Information about COVID-19 and Accessing Benefits in Virginia

Coronavirus disease 2019 (COVID-19) is a new, novel respiratory virus that the World Health Organization (WHO) designated as a global pandemic on March 11, 2020. According to the U.S. Centers for Disease Control & Prevention (CDC), a pandemic occurs when a new virus comes on the scene that infects people and is able to spread between people on a sustainable level worldwide. Because no pre-existing immunity is available against the new virus, it propagates more freely.

To this end, health officials have urged people to “shelter-in-place” – to stay at home as much as possible – and to avoid contact with other people (also known as social distancing). As of this writing, Virginia has no statewide shelter-in-place order, though Governor Northam has ordered the physical closing of all schools through the end of the year, and has ordered the shuttering of “all dine-in restaurants, bars and gyms in the commonwealth.”

Preventive measures to avoid infection and flatten the curve

At this time, the U.S. leads the world in the number of infection cases: at least 81,321 people have been infected. According to the CDC, The illnesses reported in coronavirus infection cases range from very mild to very serious. With some individuals who contract the illness, no symptoms occur. According to the available data, most individuals who get COVID-19 experience mild symptoms. The evidence suggests that the illness impacts adults more readily, and particularly older individuals or individuals of all ages who have severe underlying health conditions. These conditions may include diabetes, lung disease and heart disease. These individuals are at higher risk to suffer serious consequences from contracting the coronavirus.

Because of how quickly the virus spreads, the following recommendations should be implemented:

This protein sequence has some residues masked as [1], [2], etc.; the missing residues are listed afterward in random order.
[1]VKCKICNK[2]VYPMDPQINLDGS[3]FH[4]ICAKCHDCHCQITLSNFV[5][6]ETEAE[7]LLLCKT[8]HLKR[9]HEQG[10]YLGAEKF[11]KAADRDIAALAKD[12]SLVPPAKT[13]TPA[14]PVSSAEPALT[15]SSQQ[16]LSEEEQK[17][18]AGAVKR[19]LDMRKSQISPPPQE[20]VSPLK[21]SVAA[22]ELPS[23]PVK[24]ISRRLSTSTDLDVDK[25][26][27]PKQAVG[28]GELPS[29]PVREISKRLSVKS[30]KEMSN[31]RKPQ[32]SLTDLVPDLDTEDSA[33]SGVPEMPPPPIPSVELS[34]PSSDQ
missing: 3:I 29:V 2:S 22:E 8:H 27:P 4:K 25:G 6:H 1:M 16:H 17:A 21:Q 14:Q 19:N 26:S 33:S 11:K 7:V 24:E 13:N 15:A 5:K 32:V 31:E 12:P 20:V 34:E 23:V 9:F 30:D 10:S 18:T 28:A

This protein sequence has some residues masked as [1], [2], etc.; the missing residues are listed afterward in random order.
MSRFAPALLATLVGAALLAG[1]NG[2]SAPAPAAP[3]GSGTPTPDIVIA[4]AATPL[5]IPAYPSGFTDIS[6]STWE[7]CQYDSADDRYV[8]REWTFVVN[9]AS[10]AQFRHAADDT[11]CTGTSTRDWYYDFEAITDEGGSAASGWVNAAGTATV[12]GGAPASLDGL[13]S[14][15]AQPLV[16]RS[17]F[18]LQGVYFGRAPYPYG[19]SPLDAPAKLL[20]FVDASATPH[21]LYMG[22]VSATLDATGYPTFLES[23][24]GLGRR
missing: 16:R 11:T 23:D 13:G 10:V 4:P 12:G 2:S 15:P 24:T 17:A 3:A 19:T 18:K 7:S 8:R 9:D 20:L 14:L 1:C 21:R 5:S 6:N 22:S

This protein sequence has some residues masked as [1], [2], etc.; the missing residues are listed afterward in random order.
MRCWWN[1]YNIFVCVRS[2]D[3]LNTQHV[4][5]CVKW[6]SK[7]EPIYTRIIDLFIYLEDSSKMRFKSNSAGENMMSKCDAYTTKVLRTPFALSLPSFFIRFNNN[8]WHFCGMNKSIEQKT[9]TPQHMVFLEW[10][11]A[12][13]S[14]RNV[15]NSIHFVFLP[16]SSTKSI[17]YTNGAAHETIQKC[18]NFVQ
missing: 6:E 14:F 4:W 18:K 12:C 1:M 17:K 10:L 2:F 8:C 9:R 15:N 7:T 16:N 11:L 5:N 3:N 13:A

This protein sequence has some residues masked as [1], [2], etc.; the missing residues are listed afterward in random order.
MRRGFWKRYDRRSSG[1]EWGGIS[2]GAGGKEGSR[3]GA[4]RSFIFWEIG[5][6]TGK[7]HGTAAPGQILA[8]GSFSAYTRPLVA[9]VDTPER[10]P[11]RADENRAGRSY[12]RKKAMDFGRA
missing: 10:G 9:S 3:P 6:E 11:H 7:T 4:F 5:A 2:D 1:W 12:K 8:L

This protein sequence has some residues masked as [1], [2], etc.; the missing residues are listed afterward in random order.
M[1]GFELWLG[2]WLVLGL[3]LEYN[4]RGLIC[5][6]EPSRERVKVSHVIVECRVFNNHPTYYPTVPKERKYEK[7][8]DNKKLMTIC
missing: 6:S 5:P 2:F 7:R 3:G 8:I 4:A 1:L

• Cover your nose and mouth with a tissue when sneezing or coughing, or use the inside of your elbow.
  • Avoid coming into close contact with individuals who do not reside with you.
  • If you are sick, keep a safe distance from others to protect their health.
  • Avoid touching your mouth, nose, or eyes.
  • If possible, stay home whether you are ill or not.
  • Clean and disinfect surfaces at home that are touched frequently, including desks, doorknobs, tables, light switches, sinks, faucets, phones, toilets, and keyboards.
  • Wash your hands frequently with soap and water (at a minimum hourly) based on CDC guidelines to protect yourself from germs. Using alcohol-based hand rub if water and soap are not available.
  • Wear a facemask only if you are sick.

After about 2 to 14 days after exposure to COVID-19, the symptoms that may appear in an infected individual include fever, shortness of breath, and cough.

Resources for Virginia residents has a list of available resources for families throughout the state:

  • For emergency SNAP benefits, click here
  • For approved meal service sites, click here
  • To apply for unemployment (the one week waiting period has been suspended), click here

At this time, all utility companies have been ordered to suspend disconnections for at least 60 days, and the RVA bus system has suspended fare collections. The Department of Motor Vehicles has also issued a 60-day extension for license renewals and registrations.

These are tough times, but Virginians are tough people. We will get through this together. Phelan Petty offers remote consultations via video conference and phone call for clients with new and pending cases. Please call us in Richmond at 804.980.7100 or complete our contact form for help.